Kilimani, on face value, is the ideal place for people looking for a cosy home to live. The furnished apartments, residential and commercial villas, proper landscaping and beautifully designed houses contrast the chaos that define housing across town.
Sleek cars dominate the roads and almost every building has a uniformed security officer by the gate.
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The high rent for houses that are rarely vacant tell a story of how people are willing to break the bank to be a part of the serenity that makes up Kilimani area.
“It feels good to go home to a quiet place that is not so populated, especially if you spend your time in the town centre where noise and air pollution is the order of the day,” says Grace Otieno, an interior designer who says she bought a two-bedroom house in Kilimani for Sh11 million.
“Housing agents and companies know the high demand for Kilimani houses, so prices are higher than in other areas of Nairobi, but it is worth every coin,” she says.
Beneath the affluence however, stories of drugs, murders, prostitution and illegal dealings permeate the almost perfect façade that has defined Kilimani over the years.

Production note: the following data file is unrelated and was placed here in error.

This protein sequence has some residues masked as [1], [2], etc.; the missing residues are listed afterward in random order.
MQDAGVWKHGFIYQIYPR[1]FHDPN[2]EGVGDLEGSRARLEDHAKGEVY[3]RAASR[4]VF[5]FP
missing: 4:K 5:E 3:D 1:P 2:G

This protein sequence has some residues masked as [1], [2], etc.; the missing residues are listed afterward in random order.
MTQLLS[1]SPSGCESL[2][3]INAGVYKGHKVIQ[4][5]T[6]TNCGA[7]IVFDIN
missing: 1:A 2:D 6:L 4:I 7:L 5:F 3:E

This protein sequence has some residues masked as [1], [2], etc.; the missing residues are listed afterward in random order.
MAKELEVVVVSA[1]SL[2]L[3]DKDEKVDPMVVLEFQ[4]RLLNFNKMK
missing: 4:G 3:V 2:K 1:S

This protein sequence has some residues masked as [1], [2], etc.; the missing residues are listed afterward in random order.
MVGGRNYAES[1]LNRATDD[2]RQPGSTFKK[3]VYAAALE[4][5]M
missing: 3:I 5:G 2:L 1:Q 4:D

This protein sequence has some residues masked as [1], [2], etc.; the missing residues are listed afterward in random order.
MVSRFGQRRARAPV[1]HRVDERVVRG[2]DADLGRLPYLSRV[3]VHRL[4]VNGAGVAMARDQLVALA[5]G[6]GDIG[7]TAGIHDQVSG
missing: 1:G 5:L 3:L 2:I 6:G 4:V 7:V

The cracks started showing when reports of high-end brothels being operated in residential houses came to the fore.
The “exclusive massages” and “Cute light-skinned chicks wanted in Kilimani” adverts that dominated the online space and in posters exposed a side of Kilimani that not many people wanted to confront. Going for a “massage” in Kilimani became street lingo for getting a high-end escort.
As investigations were ongoing, horror stories of how college students were being lured into the posh estate to engage in pornographic activities became common talk, with some people sharing the gory videos of what goes on inside the expansive houses.
Then came the chilling murder tales and under dealings involving guns, fake gold, and stolen vehicles.
As if overnight, other than being known as a posh area, Kilimani has been in the press for the ratchet things that were once thought to be a preserve of the informal settlements.
“It all started when many pubs and sketchy hotels started mushrooming in the estate. That is why Kilimani residents have been fighting with the county government to control these pubs,” says Shiva Khan, a resident who has stayed in Kilimani for more than 30 years.